In the USA, the phrase “fake news” is a topic of much debate. Many commentators blame websites like Breitbart for Trump’s victory. Breitbart’s headlines include gems such as “Birth Control Makes Women Unattractive and Crazy” and “Gay Rights Have Made Us Dumber”.

However, the same mainstream media that criticise fake news are part of the problem themselves. You see, they are subject to the same institutional logic that makes fake news so influential. If it bleeds, it leads, which is to say that if a headline is sensational enough, people will click it. Or, as the CEO of television network CBS Les Moonves said about Trump: “It may not be good for America, but it’s damn good for CBS.”

The Dutch situation

Compared with the media landscape in the United States, the Dutch media aren’t too bad at news-gathering, or so you might think. Thus, the new political party DENK came in for a great deal of scorn when it somewhat clumsily pointed out that the Dutch media are biased. You would have to be a bit of an idiot to believe their conspiracy theories.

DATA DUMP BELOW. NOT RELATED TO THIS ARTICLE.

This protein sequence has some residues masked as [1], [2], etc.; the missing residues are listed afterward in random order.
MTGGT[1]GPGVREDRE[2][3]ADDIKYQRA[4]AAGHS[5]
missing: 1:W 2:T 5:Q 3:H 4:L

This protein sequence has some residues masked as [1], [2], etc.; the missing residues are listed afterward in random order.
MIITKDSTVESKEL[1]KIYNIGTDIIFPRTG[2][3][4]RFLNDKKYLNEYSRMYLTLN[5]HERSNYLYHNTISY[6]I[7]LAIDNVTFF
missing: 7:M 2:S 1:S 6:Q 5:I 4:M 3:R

Yet, the Dutch media landscape resembles the American one more than you would think. For instance, Syrian asylum seekers were linked to the New Year’s assaults in Cologne; the Gouda neighbourhood of Oosterwei was supposedly being terrorised by “Moroccan hoodlums”; a Telegraaf reporter ruined a Rotterdam-based photographer by presenting him as the owner of an S&M studio, and even Trouw got in on the game, with one of its reporters calling a neighbourhood in The Hague a “sharia triangle”, before being found to have made it all up.

Instead of regarding the American situation with Schadenfreude, we should ensure that we have the tools that allow us to analyse our own media. One of those tools is solid academic training. Or, as Professor of Moral Philosophy JA Smith posited in a 1914 lecture, “Nothing that you will learn in the course of your studies will be of the slightest possible use to you in after life, save only this – that if you work hard and intelligently, you should be able to detect when a man is talking rot, and that, in my view, is the main, if not the sole purpose of education.”

Consider that my philosophy of education.

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